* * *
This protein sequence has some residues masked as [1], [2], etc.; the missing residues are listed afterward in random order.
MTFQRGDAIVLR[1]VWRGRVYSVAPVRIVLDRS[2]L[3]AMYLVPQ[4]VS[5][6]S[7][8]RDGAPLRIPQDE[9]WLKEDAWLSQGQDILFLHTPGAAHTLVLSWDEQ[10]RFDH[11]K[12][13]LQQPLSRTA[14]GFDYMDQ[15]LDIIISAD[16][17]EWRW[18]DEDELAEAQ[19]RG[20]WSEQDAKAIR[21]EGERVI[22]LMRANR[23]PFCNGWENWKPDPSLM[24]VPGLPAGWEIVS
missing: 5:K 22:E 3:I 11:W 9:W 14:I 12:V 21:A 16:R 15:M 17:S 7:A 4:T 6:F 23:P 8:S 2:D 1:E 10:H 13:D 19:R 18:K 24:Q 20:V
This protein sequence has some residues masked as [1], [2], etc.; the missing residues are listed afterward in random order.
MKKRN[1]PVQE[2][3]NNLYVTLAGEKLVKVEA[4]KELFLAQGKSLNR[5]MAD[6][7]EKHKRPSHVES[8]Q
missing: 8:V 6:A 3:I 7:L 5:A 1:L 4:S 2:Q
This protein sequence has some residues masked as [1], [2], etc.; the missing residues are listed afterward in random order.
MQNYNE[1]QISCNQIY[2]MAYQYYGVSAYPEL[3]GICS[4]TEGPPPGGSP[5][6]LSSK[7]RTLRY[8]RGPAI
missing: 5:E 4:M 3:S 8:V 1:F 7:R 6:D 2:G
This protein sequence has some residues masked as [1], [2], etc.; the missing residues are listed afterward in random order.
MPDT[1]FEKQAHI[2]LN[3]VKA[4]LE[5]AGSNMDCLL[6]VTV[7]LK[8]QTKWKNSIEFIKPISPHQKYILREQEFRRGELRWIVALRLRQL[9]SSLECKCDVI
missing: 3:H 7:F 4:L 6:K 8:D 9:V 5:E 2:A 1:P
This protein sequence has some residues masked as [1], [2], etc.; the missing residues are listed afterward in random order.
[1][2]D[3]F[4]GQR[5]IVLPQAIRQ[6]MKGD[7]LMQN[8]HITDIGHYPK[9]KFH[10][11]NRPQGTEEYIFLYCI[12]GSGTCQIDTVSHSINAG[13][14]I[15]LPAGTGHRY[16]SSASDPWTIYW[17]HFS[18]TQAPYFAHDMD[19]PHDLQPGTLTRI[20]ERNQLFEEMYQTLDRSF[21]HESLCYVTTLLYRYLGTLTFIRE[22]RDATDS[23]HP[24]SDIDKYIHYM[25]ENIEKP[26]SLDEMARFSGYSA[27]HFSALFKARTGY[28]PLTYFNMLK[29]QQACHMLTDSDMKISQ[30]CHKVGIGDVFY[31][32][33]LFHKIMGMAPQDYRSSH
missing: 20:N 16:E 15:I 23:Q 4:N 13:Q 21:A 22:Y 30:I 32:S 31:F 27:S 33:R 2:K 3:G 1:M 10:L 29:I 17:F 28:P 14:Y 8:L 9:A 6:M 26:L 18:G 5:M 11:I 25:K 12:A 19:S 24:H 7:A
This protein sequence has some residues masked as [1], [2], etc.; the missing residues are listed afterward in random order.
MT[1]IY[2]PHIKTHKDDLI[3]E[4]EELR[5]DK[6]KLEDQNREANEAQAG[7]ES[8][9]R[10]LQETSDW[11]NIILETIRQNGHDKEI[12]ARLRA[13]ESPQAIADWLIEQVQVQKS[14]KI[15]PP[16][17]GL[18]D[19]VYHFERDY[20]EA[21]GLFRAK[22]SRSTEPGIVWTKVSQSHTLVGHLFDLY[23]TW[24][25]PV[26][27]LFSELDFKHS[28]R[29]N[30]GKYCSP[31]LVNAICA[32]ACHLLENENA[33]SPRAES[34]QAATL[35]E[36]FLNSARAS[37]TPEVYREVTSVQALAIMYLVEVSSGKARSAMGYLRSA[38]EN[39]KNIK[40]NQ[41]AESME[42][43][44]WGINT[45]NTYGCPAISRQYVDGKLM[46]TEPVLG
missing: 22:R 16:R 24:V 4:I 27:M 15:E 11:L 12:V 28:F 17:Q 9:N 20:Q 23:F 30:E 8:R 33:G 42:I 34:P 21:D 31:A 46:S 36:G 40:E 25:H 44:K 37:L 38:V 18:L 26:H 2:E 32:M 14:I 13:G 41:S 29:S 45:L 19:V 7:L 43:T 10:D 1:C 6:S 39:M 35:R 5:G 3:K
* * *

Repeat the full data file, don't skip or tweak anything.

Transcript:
This protein sequence has some residues masked as [1], [2], etc.; the missing residues are listed afterward in random order.
MTFQRGDAIVLR[1]VWRGRVYSVAPVRIVLDRS[2]L[3]AMYLVPQ[4]VS[5][6]S[7][8]RDGAPLRIPQDE[9]WLKEDAWLSQGQDILFLHTPGAAHTLVLSWDEQ[10]RFDH[11]K[12][13]LQQPLSRTA[14]GFDYMDQ[15]LDIIISAD[16][17]EWRW[18]DEDELAEAQ[19]RG[20]WSEQDAKAIR[21]EGERVI[22]LMRANR[23]PFCNGWENWKPDPSLM[24]VPGLPAGWEIVS
missing: 5:K 22:E 3:I 11:W 9:W 14:I 12:V 21:A 16:R 15:M 17:S 7:A 4:T 6:F 23:P 8:S 2:D 1:E 10:H 13:D 19:R 18:K 24:Q 20:V
This protein sequence has some residues masked as [1], [2], etc.; the missing residues are listed afterward in random order.
MKKRN[1]PVQE[2][3]NNLYVTLAGEKLVKVEA[4]KELFLAQGKSLNR[5]MAD[6][7]EKHKRPSHVES[8]Q
missing: 8:V 6:A 3:I 7:L 5:A 1:L 4:S 2:Q
This protein sequence has some residues masked as [1], [2], etc.; the missing residues are listed afterward in random order.
MQNYNE[1]QISCNQIY[2]MAYQYYGVSAYPEL[3]GICS[4]TEGPPPGGSP[5][6]LSSK[7]RTLRY[8]RGPAI
missing: 5:E 4:M 3:S 8:V 1:F 7:R 6:D 2:G
This protein sequence has some residues masked as [1], [2], etc.; the missing residues are listed afterward in random order.
MPDT[1]FEKQAHI[2]LN[3]VKA[4]LE[5]AGSNMDCLL[6]VTV[7]LK[8]QTKWKNSIEFIKPISPHQKYILREQEFRRGELRWIVALRLRQL[9]SSLECKCDVI
missing: 3:H 7:F 4:L 6:K 8:D 9:V 5:E 2:A 1:P
This protein sequence has some residues masked as [1], [2], etc.; the missing residues are listed afterward in random order.
[1][2]D[3]F[4]GQR[5]IVLPQAIRQ[6]MKGD[7]LMQN[8]HITDIGHYPK[9]KFH[10][11]NRPQGTEEYIFLYCI[12]GSGTCQIDTVSHSINAG[13][14]I[15]LPAGTGHRY[16]SSASDPWTIYW[17]HFS[18]TQAPYFAHDMD[19]PHDLQPGTLTRI[20]ERNQLFEEMYQTLDRSF[21]HESLCYVTTLLYRYLGTLTFIRE[22]RDATDS[23]HP[24]SDIDKYIHYM[25]ENIEKP[26]SLDEMARFSGYSA[27]HFSALFKARTGY[28]PLTYFNMLK[29]QQACHMLTDSDMKISQ[30]CHKVGIGDVFY[31][32][33]LFHKIMGMAPQDYRSSH
missing: 20:N 16:E 15:I 23:Q 4:N 13:Q 21:A 22:Y 30:I 32:S 31:F 27:S 33:R 2:K 3:G 1:M 10:L 29:I 17:F 28:P 14:Y 8:L 9:A 6:M 26:L 18:G 5:M 11:I 25:K 12:A 19:S 24:H 7:A
This protein sequence has some residues masked as [1], [2], etc.; the missing residues are listed afterward in random order.
MT[1]IY[2]PHIKTHKDDLI[3]E[4]EELR[5]DK[6]KLEDQNREANEAQAG[7]ES[8][9]R[10]LQETSDW[11]NIILETIRQNGHDKEI[12]ARLRA[13]ESPQAIADWLIEQVQVQKS[14]KI[15]PP[16][17]GL[18]D[19]VYHFERDY[20]EA[21]GLFRAK[22]SRSTEPGIVWTKVSQSHTLVGHLFDLY[23]TW[24][25]PV[26][27]LFSELDFKHS[28]R[29]N[30]GKYCSP[31]LVNAICA[32]ACHLLENENA[33]SPRAES[34]QAATL[35]E[36]FLNSARAS[37]TPEVYREVTSVQALAIMYLVEVSSGKARSAMGYLRSA[38]EN[39]KNIK[40]NQ[41]AESME[42][43][44]WGINT[45]NTYGCPAISRQYVDGKLM[46]TEPVLG
missing: 22:R 16:R 24:V 4:I 27:M 15:E 11:L 12:V 28:F 17:Q 9:N 20:Q 23:F 30:E 8:R 33:G 42:I 34:P 21:D 31:A 46:S 36:G 40:E 25:H 44:K 37:L 38:V 18:L 26:H 2:E 32:M 14:I 13:G 41:S 29:S 45:L 19:V 7:L 43:T 10:D 1:C 6:S 39:M 35:R 5:G 3:K